905     #!/sbin/runscript
906    
907     set_brightness() {
908     if on_ac_power
909     then
910     LEVEL=${BRIGHTNESS_AC:-7}
911     else
912     LEVEL=${BRIGHTNESS_BATTERY:-4}
913     fi
914    
915     if [ -f /proc/acpi/ibm/brightness ]
916     then
917     ebegin "Setting LCD brightness"
918     echo "level ${LEVEL}" > /proc/acpi/ibm/brightness
919     eend $?
920 nightmorph 1.17 elif [[ -e /usr/bin/acpitool &amp;&amp; -n $(acpitool -T | grep "LCD brightness") ]]
921     then
922     ebegin "Setting LCD brightness"
923     acpitool -l $LEVEL >/dev/null || ewarn "Unable to set lcd brightness"
924     eend $?
925 neysx 1.12 else
926     ewarn "Setting LCD brightness is not supported."
927 nightmorph 1.17 ewarn "For IBM Thinkpads, check that ibm_acpi is loaded into the kernel"
928 nightmorph 1.23 ewarn "For Toshiba laptops, you've got to install sys-power/acpitool"
929 neysx 1.12 fi
930     }
931    
932     start() {
933     set_brightness
934     }
935    
936     stop () {
937     set_brightness
938     }
939     </pre>
940    
941     <p>
942     When done, make sure brightness is adjusted automatically by adding it to the
943     battery runlevel.
944 swift 1.1 </p>
945    
946 neysx 1.12 <pre caption="Enabling automatic brightness adjustment">
947 rane 1.19 # <i>chmod +x /etc/init.d/lcd-brightness</i>
948     # <i>rc-update add lcd-brightness battery</i>
949     # <i>rc</i>
950 neysx 1.12 </pre>
951    
952 swift 1.1 </body>
953     </section>
954     </chapter>
955    
956     <chapter>
957     <title>Disk Power Management</title>
958     <section>
959 nightmorph 1.17 <body>
960 rane 1.19
961 nightmorph 1.17 <p>
962     Hard disks consume less energy in sleep mode. Therefore it makes sense to
963     activate power saving features whenever the hard disk is not used for a certain
964     amount of time. I'll show you two alternative possibilities to do it. First,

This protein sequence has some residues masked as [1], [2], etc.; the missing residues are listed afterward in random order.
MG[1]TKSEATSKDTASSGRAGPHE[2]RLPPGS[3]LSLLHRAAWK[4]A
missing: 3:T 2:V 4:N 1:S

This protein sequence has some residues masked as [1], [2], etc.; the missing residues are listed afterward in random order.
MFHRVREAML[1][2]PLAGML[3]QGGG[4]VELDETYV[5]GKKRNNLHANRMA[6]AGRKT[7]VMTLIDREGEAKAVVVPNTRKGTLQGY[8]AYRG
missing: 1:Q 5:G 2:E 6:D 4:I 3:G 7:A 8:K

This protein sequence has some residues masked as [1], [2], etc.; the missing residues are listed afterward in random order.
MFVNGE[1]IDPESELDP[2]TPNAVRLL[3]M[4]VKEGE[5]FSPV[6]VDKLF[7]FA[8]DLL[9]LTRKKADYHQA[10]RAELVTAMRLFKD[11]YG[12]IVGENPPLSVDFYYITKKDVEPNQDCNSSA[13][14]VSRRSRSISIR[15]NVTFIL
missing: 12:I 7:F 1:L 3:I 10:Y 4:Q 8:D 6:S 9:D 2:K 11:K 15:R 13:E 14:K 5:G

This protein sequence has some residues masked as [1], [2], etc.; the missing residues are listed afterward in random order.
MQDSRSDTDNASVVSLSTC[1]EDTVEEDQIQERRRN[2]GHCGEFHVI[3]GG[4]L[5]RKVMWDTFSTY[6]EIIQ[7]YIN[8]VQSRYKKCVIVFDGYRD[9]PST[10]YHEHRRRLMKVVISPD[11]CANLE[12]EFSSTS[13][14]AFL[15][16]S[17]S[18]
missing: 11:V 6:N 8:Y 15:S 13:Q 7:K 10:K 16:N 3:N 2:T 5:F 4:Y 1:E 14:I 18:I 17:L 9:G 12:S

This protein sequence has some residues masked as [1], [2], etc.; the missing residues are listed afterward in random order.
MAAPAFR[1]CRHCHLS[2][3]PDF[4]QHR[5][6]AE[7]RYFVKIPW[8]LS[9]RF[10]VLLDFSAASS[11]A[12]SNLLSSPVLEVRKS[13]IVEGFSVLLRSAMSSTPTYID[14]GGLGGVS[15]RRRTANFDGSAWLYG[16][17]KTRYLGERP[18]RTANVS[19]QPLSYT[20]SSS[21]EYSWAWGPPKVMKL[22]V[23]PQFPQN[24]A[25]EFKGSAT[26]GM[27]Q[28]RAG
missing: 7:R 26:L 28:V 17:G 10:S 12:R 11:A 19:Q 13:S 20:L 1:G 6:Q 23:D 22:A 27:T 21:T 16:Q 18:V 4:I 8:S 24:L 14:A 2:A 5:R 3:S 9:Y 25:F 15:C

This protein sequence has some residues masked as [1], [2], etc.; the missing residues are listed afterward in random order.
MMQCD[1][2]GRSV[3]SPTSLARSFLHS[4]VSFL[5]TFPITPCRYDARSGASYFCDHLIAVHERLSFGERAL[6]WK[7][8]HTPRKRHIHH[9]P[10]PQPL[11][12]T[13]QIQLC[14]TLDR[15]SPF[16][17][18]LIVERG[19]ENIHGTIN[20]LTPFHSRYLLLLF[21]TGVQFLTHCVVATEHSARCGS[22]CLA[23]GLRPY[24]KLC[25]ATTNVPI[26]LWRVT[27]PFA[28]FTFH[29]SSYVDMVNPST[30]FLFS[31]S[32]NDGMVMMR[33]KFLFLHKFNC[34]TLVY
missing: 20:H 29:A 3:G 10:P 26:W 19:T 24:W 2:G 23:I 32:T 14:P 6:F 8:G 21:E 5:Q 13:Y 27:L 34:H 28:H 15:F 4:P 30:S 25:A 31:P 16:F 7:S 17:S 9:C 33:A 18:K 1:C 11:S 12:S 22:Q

965     laptop-mode will save most energy due to several measures which prevent or at
966     least delay write accesses. The drawback is that due to the delayed write
967     accesses a power outage or kernel crash will be more dangerous for data loss.
968     If you don't like this, you have to make sure that there are no processes which
969     write to your hard disk frequently. Afterwards you can enable power saving
970 rane 1.19 features of your hard disk with <c>hdparm</c> as the second alternative.
971 nightmorph 1.17 </p>
972    
973     </body>
974     </section>
975     <section>
976     <title>Increasing idle time - laptop-mode</title>
977 swift 1.1 <body>
978    
979     <p>
980 nightmorph 1.27 Recent 2.6 kernels include the so-called <c>laptop-mode</c>. When activated,
981     dirty buffers are written to disk on read calls or after 10 minutes (instead of
982     30 seconds). This minimizes the time the hard disk needs to be spun up.
983 swift 1.1 </p>
984    
985 nightmorph 1.17 <pre caption="Automated start of laptop-mode">
986     # <i>emerge laptop-mode-tools</i>
987     </pre>
988 swift 1.1
989 nightmorph 1.17 <p>
990     <c>laptop-mode-tools</c> has its configuration file in
991     <path>/etc/laptop-mode/laptop-mode.conf</path>. Adjust it the way you like it,
992     it's well commented. Run <c>rc-update add laptop_mode battery</c> to start it
993     automatically.
994     </p>
995    
996     <p>
997     Recent versions (1.11 and later) of laptop-mode-tools include a new tool
998     <c>lm-profiler</c>. It will monitor your system's disk usage and running
999     network services and suggests to disable unneeded ones. You can either disable
1000     them through laptop-mode-tools builtin runlevel support (which will be reverted
1001 rane 1.19 by Gentoo's <c>/sbin/rc</c>) or use your <c>default</c>/<c>battery</c>
1002 nightmorph 1.17 runlevels (recommended).
1003     </p>
1004    
1005     <pre caption="Sample output from running lm-profiler">
1006 rane 1.19 # <i>lm-profiler</i>
1007 nightmorph 1.17 Profiling session started.
1008     Time remaining: 600 seconds
1009     [4296896.602000] amarokapp
1010     Time remaining: 599 seconds
1011     [4296897.714000] sort
1012     [4296897.970000] mv
1013     Time remaining: 598 seconds
1014     Time remaining: 597 seconds
1015     [4296900.482000] reiserfs/0
1016     </pre>
1017    
1018     <p>
1019     After profiling your system for ten minutes, lm-profiler will present a list of
1020     services which might have caused disk accesses during that time.
1021     </p>
1022    
1023     <pre caption="lm-profiler suggests to disable some services">
1024     Program: "atd"
1025     Reason: standard recommendation (program may not be running)